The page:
When a customer interacts with your brand via a web application, you always want them to have an experience that’s intuitive as well as recognizably “you.” Users want applications that look and behave in a way that they are accustomed to, and they will come to love brands that do so in a visually consistent way.
Sites like Facebook and Medium are masters of simple consistency that’s immediately recognizable. When you see the buttons like, comment, and share, you immediately recognize Facebook. When you see the simple clap icon, your mind immediately is drawn to Medium.
So organizations must strive for a user experience that’s fast and convenient regardless of where they interact with your brand, which builds brand equity. But even more than than consistent functionality, these experiences should have a consistent look and feel across different devices, channels, and applications.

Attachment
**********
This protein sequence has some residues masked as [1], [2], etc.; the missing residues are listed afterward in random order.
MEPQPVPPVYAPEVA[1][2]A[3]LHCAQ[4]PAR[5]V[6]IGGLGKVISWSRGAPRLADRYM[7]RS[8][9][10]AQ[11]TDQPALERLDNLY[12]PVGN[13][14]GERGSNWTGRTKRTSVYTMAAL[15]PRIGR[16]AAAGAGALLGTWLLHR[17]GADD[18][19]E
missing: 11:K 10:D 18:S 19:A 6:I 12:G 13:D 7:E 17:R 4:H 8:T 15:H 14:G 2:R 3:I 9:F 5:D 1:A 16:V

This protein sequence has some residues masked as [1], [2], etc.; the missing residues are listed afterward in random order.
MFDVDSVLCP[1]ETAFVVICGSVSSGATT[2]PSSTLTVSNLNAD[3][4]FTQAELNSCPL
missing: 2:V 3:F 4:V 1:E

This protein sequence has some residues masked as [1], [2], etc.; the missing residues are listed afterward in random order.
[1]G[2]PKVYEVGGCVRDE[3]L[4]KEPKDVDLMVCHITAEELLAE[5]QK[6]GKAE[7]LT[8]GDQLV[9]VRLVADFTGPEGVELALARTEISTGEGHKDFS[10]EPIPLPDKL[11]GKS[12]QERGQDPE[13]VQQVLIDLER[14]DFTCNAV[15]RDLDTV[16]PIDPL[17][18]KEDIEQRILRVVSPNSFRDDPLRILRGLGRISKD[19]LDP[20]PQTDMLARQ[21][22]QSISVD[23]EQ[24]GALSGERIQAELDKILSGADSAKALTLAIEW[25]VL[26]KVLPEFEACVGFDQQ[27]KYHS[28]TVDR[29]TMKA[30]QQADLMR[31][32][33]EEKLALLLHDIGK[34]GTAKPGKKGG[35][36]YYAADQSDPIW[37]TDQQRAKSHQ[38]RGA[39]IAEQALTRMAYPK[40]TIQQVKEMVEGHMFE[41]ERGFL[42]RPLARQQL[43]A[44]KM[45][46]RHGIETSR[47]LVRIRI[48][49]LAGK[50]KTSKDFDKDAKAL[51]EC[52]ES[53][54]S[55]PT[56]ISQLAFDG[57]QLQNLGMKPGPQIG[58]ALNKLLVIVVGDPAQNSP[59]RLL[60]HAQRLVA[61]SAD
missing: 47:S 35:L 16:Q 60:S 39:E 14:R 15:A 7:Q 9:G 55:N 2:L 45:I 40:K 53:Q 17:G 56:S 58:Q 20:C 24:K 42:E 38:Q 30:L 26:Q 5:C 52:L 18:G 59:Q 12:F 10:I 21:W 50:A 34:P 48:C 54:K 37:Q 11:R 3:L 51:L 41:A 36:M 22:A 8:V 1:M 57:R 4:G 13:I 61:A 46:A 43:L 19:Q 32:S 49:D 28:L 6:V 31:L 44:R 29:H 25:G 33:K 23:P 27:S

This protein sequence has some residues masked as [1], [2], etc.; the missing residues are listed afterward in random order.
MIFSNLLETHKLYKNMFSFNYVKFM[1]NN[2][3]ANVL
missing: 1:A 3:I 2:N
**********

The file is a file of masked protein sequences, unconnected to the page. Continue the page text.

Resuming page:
When you couple ease of use with a distinct look that defines your brand, you're able to turn casual users into all out fans.
Maintaining a standardized experience is always difficult, but especially so in larger organizations. When your enterprise has multiple teams of UX designers and developers across many applications, each with their own user interface and consumer experience, it can become extremely difficult to ensure that these experiences are harmonized across every application and channel. But the organizations that excel here often are the ones that gain a considerable competitive edge.
Here are 3 key steps in developing a modern user experience that’s standardized across your enterprise.